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Review
, 143, 121-35

Behavioural, Hormonal and Neurobiological Mechanisms of Aggressive Behaviour in Human and Nonhuman Primates

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Review

Behavioural, Hormonal and Neurobiological Mechanisms of Aggressive Behaviour in Human and Nonhuman Primates

Rosa Maria Martins de Almeida et al. Physiol Behav.

Abstract

Aggression is a key component for social behaviour and can have an adaptive value or deleterious consequences. Here, we review the role of sex-related differences in aggressive behaviour in both human and nonhuman primates. First, we address aggression in primates, which varies deeply between species, both in intensity and in display, ranging from animals that are very aggressive, such as chimpanzees, to the nonaggressive bonobos. Aggression also influences the hierarchical structure of gorillas and chimpanzees, and is used as the main tool for dealing with other groups. With regard to human aggression, it can be considered a relevant adaptation for survival or can have negative impacts on social interaction for both sexes. Gender plays a critical role in aggressive and competitive behaviours, which are determined by a cascade of physiological changes, including GABAergic and serotonergic systems, and sex neurosteroids. The understanding of the neurobiological bases and behavioural determinants of different types of aggression is fundamental for minimising these negative impacts.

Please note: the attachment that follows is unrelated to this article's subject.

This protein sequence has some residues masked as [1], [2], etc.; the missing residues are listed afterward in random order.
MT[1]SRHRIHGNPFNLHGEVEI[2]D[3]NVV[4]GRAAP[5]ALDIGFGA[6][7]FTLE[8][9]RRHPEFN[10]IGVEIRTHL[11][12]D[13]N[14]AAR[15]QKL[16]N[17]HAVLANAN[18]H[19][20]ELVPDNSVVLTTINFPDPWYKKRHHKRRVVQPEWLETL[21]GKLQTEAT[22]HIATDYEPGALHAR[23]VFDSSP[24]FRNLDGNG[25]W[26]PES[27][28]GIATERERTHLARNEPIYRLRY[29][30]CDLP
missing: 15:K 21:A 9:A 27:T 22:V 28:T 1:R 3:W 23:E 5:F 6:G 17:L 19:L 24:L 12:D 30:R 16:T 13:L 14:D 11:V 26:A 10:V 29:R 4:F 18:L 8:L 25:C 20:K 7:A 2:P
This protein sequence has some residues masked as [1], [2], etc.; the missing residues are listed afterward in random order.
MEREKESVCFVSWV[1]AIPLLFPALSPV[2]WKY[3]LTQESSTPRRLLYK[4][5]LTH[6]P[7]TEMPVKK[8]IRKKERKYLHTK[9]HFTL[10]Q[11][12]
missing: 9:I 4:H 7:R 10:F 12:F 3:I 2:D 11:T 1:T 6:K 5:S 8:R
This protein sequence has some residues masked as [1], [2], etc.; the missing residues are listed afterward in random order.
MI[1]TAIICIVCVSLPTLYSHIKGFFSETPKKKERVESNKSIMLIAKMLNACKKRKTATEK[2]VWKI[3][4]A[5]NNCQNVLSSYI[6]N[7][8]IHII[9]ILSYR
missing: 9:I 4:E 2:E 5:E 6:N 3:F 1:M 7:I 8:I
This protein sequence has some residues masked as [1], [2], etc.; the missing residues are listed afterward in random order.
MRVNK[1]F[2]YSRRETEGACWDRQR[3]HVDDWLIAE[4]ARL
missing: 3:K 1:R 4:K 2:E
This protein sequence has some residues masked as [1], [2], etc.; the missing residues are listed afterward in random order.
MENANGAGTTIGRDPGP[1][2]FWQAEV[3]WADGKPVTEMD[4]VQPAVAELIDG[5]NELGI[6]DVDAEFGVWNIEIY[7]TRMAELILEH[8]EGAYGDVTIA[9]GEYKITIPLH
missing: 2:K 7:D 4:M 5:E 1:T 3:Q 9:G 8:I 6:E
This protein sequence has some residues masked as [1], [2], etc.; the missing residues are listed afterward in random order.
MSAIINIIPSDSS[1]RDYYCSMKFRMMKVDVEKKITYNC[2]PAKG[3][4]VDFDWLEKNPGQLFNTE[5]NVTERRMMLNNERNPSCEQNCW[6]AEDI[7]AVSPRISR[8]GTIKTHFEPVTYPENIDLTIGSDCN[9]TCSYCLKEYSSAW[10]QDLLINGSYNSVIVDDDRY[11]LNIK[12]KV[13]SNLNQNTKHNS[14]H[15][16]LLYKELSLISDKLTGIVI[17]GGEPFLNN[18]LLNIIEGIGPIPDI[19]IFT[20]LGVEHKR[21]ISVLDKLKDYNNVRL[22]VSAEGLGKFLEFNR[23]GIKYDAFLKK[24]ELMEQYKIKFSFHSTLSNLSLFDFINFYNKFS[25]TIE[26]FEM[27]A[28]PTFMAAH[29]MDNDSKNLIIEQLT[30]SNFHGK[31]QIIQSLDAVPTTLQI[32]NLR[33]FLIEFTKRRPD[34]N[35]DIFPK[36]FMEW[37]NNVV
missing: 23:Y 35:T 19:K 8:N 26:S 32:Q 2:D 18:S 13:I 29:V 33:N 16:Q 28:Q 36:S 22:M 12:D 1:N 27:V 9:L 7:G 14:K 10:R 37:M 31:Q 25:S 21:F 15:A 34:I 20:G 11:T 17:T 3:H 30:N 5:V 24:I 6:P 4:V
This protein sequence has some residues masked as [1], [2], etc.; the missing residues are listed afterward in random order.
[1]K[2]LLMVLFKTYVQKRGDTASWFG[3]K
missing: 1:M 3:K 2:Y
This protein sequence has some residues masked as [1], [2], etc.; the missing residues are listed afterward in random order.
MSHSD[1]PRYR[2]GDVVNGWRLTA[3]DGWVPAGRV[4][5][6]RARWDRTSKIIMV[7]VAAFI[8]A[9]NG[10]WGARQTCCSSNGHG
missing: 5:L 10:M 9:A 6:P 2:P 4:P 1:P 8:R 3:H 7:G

Keywords: Aggression; Agonistic behaviour; Cortisol; GABA neurotransmitter; Serotonin neurotransmitter; Sex steroids.

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